The theme on Sunday night was “Venice and Justice,” which is a topic well worth bringing forward, and not because the two terms seem to have become, if we read the newspapers, virtual antonyms. Wait, that isn’t fair. There is justice — in Italy at large, no need to concentrate on Venice alone — but it moves at the pace of a dying diplodocus struggling in a tar pit, and the results are often what might be called debatable. Slow, in any case.
But in the great trajectory of history, Venice often showed herself to be a dazzling innovator — technical, commercial, conceptual, legal — passing laws most of which probably wouldn’t have seemed like a good idea to anyone but the Venetians. To take an example at random, Venice was the first nation in the world to abolish the slave trade (960 AD). Venice invented the copyright, to protect intellectual property (their merchant instincts didn’t stop at the merely tangible). Venice passed laws to protect the rights of women, and of children. Not made up.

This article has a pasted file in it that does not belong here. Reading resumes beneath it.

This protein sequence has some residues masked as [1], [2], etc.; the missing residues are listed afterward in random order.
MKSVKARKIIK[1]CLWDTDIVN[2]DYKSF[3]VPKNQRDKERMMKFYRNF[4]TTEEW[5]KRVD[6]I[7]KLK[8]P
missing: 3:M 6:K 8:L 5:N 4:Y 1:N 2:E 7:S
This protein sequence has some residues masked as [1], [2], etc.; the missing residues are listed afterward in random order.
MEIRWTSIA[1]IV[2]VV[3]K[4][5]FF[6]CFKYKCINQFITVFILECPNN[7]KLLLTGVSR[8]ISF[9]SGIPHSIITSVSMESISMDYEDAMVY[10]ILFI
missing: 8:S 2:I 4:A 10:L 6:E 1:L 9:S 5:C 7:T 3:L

Speaking of laws, how about this idea: “The law is equal for everyone,” which is inscribed in big letters on the wall behind every judge’s bench in the land. It can’t be confirmed where this dictum came from, but the Venetians followed it in spirit if not in phrase. For many centuries they were arguably the only people in Europe (and the world?) who didn’t subscribe to the idea that the bigger and richer you were, the more the law was supposed to work for you. If you bothered with the law at all.
The fact that Venice regarded the law as sovereign was never so bitterly and clearly shown than in the agonizing story of Jacopo Foscari, the only surviving son of doge Francesco Foscari (doge from 1423 to 1457). Jacopo was found to be accepting money from a foreign power; he was tried and exiled. More skulduggery, more trials, more exile — three times, each sentence confirmed by his father. I submit that the average criminal whose father was the head of state (or, if you like, the average head of state with an incorrigible child) would have used whatever power was necessary to get the laddie off the hook. Here, no. The laddie died in exile.
Toso Fei reports that the following inscription (translated by me) was carved, in Latin, over the entry door of the avogaria of the Doge’s Palace; the avogaria was an ancient magistracy composed of three men who upheld the principle of legality, that is, the correct application of the laws. That such a body even existed was extraordinary — perhaps, in the 12th century, even revolutionary.